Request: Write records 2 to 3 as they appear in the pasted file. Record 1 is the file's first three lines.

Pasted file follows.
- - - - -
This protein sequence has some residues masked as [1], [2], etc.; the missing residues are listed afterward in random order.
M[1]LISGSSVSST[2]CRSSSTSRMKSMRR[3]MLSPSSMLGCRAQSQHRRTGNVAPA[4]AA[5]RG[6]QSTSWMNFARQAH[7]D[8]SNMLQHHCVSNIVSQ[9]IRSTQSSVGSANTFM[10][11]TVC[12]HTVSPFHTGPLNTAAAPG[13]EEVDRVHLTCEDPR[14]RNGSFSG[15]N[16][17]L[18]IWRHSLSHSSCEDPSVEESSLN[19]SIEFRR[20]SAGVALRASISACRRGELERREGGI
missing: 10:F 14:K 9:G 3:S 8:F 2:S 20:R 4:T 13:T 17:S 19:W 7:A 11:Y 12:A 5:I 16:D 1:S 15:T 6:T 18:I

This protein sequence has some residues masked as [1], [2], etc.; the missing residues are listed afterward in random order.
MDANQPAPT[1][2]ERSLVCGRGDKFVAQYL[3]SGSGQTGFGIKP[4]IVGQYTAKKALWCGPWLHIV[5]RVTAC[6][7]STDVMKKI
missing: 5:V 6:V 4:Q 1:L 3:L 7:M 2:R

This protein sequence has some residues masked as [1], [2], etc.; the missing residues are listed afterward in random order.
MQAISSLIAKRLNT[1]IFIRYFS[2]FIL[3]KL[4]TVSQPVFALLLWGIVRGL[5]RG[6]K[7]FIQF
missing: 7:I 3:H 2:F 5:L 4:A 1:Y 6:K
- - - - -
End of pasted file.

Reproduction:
This protein sequence has some residues masked as [1], [2], etc.; the missing residues are listed afterward in random order.
MDANQPAPT[1][2]ERSLVCGRGDKFVAQYL[3]SGSGQTGFGIKP[4]IVGQYTAKKALWCGPWLHIV[5]RVTAC[6][7]STDVMKKI
missing: 5:V 6:V 4:Q 1:L 3:L 7:M 2:R

This protein sequence has some residues masked as [1], [2], etc.; the missing residues are listed afterward in random order.
MQAISSLIAKRLNT[1]IFIRYFS[2]FIL[3]KL[4]TVSQPVFALLLWGIVRGL[5]RG[6]K[7]FIQF
missing: 7:I 3:H 2:F 5:L 4:A 1:Y 6:K